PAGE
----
Do Black Lives Matter?
As the firefighters arrive on the scene, they see the two black houses in flames, not yet fully engulfed. Thankfully, there’s still some time to make a difference. However, there are several other white and tan houses on the street, and since “all houses matter,” the firefighters begin to focus their attention on the entire street, instead of making a difference where it is needed.
Two adults hide behind their keyboards like children, strapped with verbal weaponry, true internet gangstas. The debate? Do black lives matter, or do all lives matter? Funny and hard-hitting memes are exchanged, name-calling occurs, hatred flies in both directions, and hidden somewhere in the dialogue like a shiny jewel in a pile of shit is a small portion of substance. The substance? One individual thinks that all lives are important, doesn’t think that black lives should be getting all the press, grew up hearing stories of police as heroes, and has seen mostly friendly officers in his middle class neighborhood. The other person also believes that all lives are important, but feels strongly that society views black as ‘lesser’ and wants everyone to know that black lives also matter, grew up hearing stories of police brutality, and believes that those stories from his lower class neighborhood have been legitimized by modern videos.
The white man walks away from his laptop and glances at an old Save The Whales poster, and it never occurs to him that all sea creatures matter.
Before the night is over and the two men unfriend each other on social media and go back into their respective bubbles, they get to the part that should actually start a constructive conversation, the part where they drop all political correctness and say what they actually think. The screen holds offensive but honest declarations such as:
“He was a thug, he deserved it,”
“He didn’t even have a weapon, this is murder,”
“If you do what the cop says, you’ll never have a problem,”
“Most officers are simply doing their jobs,”
“Cops are lower than dirt,”
“Thugs are lower than dirt,”
“Thug is just code language for black,”
and “Black on black crime is the real problem.”
Each man has laid it all out on the table: admitted prejudices, repeated stereotypes, and all. They’ve each spoken their “truths,” and can finally begin a productive talk. That talk, however, will not occur, because this is where it always ends. The white man walks away from his laptop and glances at an old Save The Whales poster, and it never occurs to him that all sea creatures matter.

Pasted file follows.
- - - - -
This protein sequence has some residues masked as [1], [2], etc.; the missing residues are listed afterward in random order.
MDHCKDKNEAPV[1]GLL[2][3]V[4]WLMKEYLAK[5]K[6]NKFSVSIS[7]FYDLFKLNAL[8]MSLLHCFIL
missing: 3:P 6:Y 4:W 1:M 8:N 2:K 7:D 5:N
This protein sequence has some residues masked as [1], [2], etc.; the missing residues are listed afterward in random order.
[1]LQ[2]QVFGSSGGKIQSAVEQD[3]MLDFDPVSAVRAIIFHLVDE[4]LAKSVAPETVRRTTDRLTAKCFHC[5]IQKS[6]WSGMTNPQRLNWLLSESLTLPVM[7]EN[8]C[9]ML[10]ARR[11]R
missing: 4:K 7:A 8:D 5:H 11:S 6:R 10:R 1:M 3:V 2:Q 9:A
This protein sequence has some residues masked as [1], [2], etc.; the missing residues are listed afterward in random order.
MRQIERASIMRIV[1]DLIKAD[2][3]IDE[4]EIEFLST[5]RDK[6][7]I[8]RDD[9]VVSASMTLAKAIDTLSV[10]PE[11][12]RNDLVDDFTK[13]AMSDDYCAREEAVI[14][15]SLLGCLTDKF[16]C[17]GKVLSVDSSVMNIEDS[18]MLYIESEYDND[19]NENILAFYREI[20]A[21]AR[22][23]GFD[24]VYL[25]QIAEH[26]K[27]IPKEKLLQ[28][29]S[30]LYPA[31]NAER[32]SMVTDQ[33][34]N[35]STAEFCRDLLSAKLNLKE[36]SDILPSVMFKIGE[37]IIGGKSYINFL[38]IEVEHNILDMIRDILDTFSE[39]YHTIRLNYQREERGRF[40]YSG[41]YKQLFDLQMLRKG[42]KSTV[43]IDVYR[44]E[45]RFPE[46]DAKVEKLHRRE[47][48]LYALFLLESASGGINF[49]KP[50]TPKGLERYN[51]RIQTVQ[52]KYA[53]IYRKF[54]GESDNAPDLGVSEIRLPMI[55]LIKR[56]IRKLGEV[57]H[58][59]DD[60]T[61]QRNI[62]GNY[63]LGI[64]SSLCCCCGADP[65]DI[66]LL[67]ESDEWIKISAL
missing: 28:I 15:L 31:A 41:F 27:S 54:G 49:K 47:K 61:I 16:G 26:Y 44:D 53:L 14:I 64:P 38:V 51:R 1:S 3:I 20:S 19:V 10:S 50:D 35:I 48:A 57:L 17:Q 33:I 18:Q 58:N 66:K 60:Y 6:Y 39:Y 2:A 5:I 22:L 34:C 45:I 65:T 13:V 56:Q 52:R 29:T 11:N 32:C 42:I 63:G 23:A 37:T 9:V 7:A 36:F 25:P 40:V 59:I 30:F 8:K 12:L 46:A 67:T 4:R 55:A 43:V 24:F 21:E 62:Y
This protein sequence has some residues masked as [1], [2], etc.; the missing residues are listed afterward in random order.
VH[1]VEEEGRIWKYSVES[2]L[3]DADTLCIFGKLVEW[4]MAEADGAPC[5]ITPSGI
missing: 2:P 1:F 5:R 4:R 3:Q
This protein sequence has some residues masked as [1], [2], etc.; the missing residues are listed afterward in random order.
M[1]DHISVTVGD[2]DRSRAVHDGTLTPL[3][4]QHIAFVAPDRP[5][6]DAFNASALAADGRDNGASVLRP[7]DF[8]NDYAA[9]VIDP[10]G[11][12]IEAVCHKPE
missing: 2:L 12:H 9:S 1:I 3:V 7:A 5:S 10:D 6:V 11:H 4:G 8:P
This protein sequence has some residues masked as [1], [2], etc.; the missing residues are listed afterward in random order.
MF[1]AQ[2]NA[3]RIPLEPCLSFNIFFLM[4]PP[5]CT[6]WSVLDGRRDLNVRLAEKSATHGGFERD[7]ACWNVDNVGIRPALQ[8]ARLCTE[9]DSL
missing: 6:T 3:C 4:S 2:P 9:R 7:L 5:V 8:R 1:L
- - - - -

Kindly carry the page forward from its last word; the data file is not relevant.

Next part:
The date is February 26, 2012. Sybrina is a hard-working and respected woman in her hometown of Dade County, in Miami, Florida, where she works a government job as the Program Coordinator for the Housing Authority. Like most of us, her life has had it’s ups and unfortunate downs, like her divorce in 1999. This morning, she’s thinking about her ex-spouse, as many of us are forced to do when a child is involved. She’s pondering, as she sprays some perfume to ready herself for work, how she doesn’t really regret her time with him, because her beautiful son Trayvon, now 17 years old, came from that relationship.
Trayvon is visiting Sybrina’s former husband, his father, in Sanford, Florida. She wonders, out loud to herself, what it will be like when Trayvon is 18 next year, and the divorce decree will no longer determine how often she can spend time with her boy. It’s hard to believe he will be 18 next year, and her mind begins to wander to some of those precious childhood memories. When he was nine, for instance, he saved his father’s life by dragging him, and his immobilized legs, out of a fire. She remembers how he would wash cars and cut lawns for money, and she figures that he has a good work ethic, which makes her feel better about him being considered an official adult soon. What has her worried, however, is that he’s recently had some behavioral issues in school. In fact, he’s currently serving a suspension for a graffiti incident, and having trace amounts of marijuana in his bag. Also, he had created this silly online persona of himself, acting like some of his favorite hip hop artists, trying to impress his friends. Anyhow, she figures that she has had a really good talk with him, and she expects for him to come back from her father’s house ready for a fresh start.